negotiations were then begun at the Polish town of Brest-Litovsk, behind the

German lines. In agreement with their earlier anti-imperialist line, the

Bolshevik negotiators, headed by Trotsky, used the talks as a discussion for

revolutionary propaganda, while most of the party expected the eventual return

of war in the name of revolution. Lenin startled his followers in January of

1918 by explicitly demanding that the Soviet republic meet the German

conditions and conclude a formal peace in order to win what he regarded as an

indispensable “breathing spell,” instead of shallowly risking the future of the

revolution (Daniels, 135).

Trotsky resigned as Foreign Commissar during the Brest-Litovsk crisis,

but he was immediately appointed Commissar of Military Affairs and entrusted

with the creation of a new Red Army to replace the old Russian army which had

dissolved during the revolution. Many Communists wanted to new military force

to be built up on strictly revolutionary principles, with guerrilla tactics,

the election of officers, and the abolition of traditional discipline. Trotsky

set himself emphatically against this attitude and demanded an army organized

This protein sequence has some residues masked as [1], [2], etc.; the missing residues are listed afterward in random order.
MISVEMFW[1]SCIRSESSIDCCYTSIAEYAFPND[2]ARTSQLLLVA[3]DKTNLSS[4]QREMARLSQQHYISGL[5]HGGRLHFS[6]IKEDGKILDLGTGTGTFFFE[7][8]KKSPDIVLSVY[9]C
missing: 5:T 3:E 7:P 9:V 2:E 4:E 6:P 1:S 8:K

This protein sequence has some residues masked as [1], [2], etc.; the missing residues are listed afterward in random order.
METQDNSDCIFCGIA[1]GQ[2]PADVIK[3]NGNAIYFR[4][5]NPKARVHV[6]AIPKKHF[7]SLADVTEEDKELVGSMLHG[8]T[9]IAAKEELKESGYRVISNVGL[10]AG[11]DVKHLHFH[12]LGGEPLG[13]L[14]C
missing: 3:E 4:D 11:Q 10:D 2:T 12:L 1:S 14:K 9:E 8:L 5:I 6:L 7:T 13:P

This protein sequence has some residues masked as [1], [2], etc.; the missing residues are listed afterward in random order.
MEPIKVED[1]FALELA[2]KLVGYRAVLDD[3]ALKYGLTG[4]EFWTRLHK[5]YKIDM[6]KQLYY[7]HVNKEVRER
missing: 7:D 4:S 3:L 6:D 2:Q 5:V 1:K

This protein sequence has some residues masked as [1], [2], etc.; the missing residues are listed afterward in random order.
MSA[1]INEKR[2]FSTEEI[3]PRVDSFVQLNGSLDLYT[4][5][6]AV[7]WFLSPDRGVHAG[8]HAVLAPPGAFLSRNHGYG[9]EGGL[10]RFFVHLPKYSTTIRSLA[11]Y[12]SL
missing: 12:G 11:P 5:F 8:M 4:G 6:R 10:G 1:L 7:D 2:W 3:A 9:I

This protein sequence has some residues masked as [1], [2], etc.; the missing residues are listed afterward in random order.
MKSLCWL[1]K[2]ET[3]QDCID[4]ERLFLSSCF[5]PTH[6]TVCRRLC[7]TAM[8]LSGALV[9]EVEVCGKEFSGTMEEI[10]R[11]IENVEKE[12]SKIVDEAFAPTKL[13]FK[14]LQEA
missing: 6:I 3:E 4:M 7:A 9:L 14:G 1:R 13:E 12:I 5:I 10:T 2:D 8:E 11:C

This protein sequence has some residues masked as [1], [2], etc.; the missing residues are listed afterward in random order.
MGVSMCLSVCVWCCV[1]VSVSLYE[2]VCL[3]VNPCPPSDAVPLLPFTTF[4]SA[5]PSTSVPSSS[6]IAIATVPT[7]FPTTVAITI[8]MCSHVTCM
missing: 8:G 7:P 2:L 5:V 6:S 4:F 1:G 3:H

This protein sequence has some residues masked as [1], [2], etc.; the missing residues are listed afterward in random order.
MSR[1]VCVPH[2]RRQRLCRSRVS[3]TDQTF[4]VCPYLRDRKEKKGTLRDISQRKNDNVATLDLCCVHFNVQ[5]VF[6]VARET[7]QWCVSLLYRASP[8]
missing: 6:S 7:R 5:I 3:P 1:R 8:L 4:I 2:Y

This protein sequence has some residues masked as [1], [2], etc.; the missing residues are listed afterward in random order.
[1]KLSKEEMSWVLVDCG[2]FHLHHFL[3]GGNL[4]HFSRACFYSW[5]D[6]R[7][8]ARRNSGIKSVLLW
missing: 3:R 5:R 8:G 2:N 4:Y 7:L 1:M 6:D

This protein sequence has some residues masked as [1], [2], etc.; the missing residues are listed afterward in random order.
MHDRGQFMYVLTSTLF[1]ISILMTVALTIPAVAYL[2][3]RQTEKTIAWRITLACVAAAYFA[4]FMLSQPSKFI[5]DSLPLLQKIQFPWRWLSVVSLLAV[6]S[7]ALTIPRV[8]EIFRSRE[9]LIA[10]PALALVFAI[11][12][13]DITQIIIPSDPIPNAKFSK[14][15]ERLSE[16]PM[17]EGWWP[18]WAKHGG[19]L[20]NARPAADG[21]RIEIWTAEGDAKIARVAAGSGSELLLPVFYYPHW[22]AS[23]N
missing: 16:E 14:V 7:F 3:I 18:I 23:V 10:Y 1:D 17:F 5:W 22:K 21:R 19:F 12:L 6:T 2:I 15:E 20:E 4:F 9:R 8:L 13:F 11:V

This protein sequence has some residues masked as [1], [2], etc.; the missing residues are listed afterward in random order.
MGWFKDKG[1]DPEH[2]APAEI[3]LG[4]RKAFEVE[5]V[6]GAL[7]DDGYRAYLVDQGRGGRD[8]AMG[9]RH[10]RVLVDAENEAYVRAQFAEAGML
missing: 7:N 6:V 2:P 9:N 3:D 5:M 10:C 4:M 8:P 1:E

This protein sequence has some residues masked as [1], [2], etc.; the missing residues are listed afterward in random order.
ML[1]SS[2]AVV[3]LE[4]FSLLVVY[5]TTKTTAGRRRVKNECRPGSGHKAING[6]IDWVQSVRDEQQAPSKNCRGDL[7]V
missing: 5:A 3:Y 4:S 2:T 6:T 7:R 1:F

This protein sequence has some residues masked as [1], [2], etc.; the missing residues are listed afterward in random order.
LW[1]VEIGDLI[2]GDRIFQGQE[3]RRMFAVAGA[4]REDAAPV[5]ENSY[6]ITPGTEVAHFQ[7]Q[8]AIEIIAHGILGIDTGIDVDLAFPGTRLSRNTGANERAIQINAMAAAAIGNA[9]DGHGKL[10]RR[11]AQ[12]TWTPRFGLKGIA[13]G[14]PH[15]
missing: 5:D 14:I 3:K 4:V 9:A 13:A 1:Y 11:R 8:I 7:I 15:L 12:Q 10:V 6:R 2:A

in the conventional way and employing “military specialists” — experienced

officers from the old army.

Hostilities between the Communists and the Whites, who were the groups

opposed to the Bolsheviks, reached a decicive climax in 1919. Intervention by

the allied powers on the side of the Whites almost brought them victory.

Facing the most serious White threat led by General Denikin in Southern Russia,

Lenin appealed to his followers for a supreme effort, and threatened ruthless

repression of any opposition behind the lines. By early 1920 the principal

White forces were defeated (Wren, 151). For three years the rivalry went on

with the Whites capturing areas and killing anyone suspected of Communist

practices. Even though the Whites had more soldiers in their army, they were

not nearly as organized nor as efficient as the Reds, and therefore were unable

to rise up (Farah, 582).

Police action by the Bolsheviks to combat political opposition

commenced with the creation of the “Cheka.” Under the direction of Felix